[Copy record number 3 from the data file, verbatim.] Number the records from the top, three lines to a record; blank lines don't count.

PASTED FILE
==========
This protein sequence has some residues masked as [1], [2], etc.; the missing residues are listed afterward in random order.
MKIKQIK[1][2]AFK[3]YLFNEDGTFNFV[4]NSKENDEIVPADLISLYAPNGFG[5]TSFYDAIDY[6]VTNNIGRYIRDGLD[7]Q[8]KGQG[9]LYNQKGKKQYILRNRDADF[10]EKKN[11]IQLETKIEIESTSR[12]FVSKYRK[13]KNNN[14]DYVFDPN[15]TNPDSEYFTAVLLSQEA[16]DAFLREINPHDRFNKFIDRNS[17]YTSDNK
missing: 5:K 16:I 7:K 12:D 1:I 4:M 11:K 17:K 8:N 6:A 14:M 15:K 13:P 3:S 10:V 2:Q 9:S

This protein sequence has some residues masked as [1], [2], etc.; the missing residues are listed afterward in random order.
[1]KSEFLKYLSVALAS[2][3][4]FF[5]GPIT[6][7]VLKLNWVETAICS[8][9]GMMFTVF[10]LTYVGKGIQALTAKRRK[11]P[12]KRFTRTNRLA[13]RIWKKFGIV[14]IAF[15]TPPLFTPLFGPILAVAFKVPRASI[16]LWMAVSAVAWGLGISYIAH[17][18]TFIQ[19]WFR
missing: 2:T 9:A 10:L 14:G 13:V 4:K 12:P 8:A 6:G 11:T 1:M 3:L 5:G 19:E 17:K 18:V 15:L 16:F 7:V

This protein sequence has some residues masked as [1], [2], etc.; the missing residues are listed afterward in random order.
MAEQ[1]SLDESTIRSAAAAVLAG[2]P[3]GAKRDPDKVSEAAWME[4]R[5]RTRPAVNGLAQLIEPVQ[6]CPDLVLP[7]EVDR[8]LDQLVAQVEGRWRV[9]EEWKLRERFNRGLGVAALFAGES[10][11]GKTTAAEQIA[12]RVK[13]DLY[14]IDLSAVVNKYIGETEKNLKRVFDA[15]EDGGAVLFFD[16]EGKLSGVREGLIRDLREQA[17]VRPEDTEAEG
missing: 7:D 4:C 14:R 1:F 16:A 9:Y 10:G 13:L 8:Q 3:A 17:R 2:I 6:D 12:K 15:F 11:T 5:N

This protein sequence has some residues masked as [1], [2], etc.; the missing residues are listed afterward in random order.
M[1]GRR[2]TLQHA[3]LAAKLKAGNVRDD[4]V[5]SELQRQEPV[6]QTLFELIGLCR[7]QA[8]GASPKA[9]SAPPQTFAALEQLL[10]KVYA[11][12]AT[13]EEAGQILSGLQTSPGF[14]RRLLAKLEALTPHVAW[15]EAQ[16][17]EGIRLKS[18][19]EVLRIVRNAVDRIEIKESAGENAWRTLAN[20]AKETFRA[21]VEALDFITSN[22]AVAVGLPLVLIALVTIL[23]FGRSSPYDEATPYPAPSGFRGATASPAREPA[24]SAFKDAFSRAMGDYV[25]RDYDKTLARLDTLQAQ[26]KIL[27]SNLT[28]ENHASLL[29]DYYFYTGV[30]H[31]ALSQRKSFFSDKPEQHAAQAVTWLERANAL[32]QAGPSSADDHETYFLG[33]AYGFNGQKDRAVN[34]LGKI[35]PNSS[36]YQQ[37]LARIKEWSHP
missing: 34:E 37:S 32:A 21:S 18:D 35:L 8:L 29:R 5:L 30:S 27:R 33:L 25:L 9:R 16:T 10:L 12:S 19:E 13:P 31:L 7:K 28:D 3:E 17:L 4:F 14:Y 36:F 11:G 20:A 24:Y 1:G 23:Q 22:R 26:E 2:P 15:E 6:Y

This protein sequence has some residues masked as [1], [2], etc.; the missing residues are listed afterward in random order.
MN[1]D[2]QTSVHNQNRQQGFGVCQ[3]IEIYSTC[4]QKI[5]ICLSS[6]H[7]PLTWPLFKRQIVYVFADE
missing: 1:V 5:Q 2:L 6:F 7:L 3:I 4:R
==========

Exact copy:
This protein sequence has some residues masked as [1], [2], etc.; the missing residues are listed afterward in random order.
MAEQ[1]SLDESTIRSAAAAVLAG[2]P[3]GAKRDPDKVSEAAWME[4]R[5]RTRPAVNGLAQLIEPVQ[6]CPDLVLP[7]EVDR[8]LDQLVAQVEGRWRV[9]EEWKLRERFNRGLGVAALFAGES[10][11]GKTTAAEQIA[12]RVK[13]DLY[14]IDLSAVVNKYIGETEKNLKRVFDA[15]EDGGAVLFFD[16]EGKLSGVREGLIRDLREQA[17]VRPEDTEAEG
missing: 7:D 4:C 14:R 1:F 16:A 9:Y 10:G 13:L 8:Q 3:A 17:R 2:I 6:D 12:K 15:F 11:T 5:N